UC Berkeley professor emeritus of molecular and cell biology Harry Rubin, who was a pioneer in conducting cancer cell biology research, died Feb. 2 at the age of 93.
His investigation of the process of normal cells becoming cancer cells, also known as transformation, began in the 1950s, according to a campus press release. At a time when many labs used tumor viruses to comprehend transformation, Rubin worked with the Rous sarcoma virus, or RSV, which causes cancer in chickens, culminating in him becoming a faculty member at UC Berkeley’s Virus Laboratory.
“What defined Harry Rubin was his full-throated, fullbodied willingness to confront life, in all its problems and glories,” said Rubin’s son Andy Rubin in a eulogy. “He fought the fights that he felt needed fighting. And then he backed off when it became appropriate.”
Rubin attended Cornell University as an undergraduate student and participated in a postdoctoral fellowship at UC Berkeley. He then transferred to the California Institute of Technology, where he was in charge of a lab, despite having minimal experience as a laboratory biologist, according to his son. Charged by his “resourceful” and “persuasive” capabilities, Rubin convinced embryology graduate student Howard Temin to help him discover more about RSV.
The two discovered what, to Andy Rubin’s knowledge, was the first presentation of virally induced neoplastic transformation cells in petri dishes, which led to Rubin’s scientific renown.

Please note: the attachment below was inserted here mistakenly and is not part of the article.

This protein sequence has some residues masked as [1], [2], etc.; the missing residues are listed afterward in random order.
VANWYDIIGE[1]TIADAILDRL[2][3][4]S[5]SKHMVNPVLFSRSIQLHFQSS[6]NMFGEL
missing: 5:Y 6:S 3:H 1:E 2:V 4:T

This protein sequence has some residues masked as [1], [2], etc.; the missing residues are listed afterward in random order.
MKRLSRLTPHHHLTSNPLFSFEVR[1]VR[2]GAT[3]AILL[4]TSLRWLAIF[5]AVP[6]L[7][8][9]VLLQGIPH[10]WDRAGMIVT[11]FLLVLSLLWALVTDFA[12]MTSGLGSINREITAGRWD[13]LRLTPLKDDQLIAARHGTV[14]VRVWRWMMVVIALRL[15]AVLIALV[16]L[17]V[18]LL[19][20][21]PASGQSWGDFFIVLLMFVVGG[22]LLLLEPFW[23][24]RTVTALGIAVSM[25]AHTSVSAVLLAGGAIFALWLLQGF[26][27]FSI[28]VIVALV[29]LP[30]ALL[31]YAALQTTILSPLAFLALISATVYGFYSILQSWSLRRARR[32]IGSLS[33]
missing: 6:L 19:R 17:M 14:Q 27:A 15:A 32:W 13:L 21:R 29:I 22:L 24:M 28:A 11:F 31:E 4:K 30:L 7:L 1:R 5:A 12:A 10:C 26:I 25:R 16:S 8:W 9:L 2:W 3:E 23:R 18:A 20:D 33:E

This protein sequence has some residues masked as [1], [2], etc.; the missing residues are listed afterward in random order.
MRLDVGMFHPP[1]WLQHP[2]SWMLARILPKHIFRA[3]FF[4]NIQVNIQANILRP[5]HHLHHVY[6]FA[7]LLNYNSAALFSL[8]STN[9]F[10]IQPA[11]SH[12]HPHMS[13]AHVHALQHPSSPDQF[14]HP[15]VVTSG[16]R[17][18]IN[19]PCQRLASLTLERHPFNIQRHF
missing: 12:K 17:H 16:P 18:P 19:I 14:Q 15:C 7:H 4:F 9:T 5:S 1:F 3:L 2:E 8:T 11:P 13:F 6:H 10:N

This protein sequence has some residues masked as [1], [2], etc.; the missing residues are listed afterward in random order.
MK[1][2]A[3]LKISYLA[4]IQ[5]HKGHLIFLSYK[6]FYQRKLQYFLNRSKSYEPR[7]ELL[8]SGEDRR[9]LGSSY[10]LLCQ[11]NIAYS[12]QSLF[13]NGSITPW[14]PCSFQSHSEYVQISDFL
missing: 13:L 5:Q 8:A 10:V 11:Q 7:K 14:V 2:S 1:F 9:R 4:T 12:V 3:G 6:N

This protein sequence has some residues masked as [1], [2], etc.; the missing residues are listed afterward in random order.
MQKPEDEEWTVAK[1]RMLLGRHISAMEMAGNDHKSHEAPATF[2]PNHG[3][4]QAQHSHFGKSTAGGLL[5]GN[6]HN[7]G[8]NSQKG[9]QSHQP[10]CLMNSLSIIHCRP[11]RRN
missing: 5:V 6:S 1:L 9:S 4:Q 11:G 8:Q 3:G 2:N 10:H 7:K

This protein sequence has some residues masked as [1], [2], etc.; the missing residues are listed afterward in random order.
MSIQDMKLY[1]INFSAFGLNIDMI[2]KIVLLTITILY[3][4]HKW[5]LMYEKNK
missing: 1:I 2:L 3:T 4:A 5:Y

Rubin received the Lasker Award, a prestigious recognition in the medical field, for his work on RSV in 1964.
In the last 20 years of Rubin’s life, he precisely mapped out the development of spontaneous neoplastic transformation, or the gradual development of cancer characteristics. Rubin regarded this as his greatest achievement, according to his son.
“I knew him as an intrepid and honest scientist who followed the dictates of the cells, he listened to the cells,” Andy Rubin said. “He wasn’t trying to impose himself on them, and they led him in interesting directions.”
Paralleling his passion for cell biology, Rubin was also a devoted Orthodox Jew interested in Jewish philosophy.
For multiple decades, Rubin taught a Jewish medical ethics class on campus and organized a group at Congregation Beth Israel in Berkeley that studied the writings of a Jewish philosopher for more than 13 years, said Rabbi Yonatan Cohen in an email.
“His dual passions, science and Judaism, always led him towards the infinite,” Cohen said in the email. “His life is a model of commitment to a higher truth and high ethical standards.”
Beyond his scientific ventures, Rubin also took part in student activism. During the 1960s, Rubin was involved in the campus anti-Vietnam War movement, and various forms of activism became a part of his life.
Andy Rubin remarked in his eulogy that Rubin had learned the language of cells but was also an “intellectually fearless” man that loved his family and Jewish tradition.
“I know that for the rest of my life, any time I have a serious question, be it scientific or Judaic or historical or personal, I will channel Harry for his insights,” Andy Rubin said in the eulogy.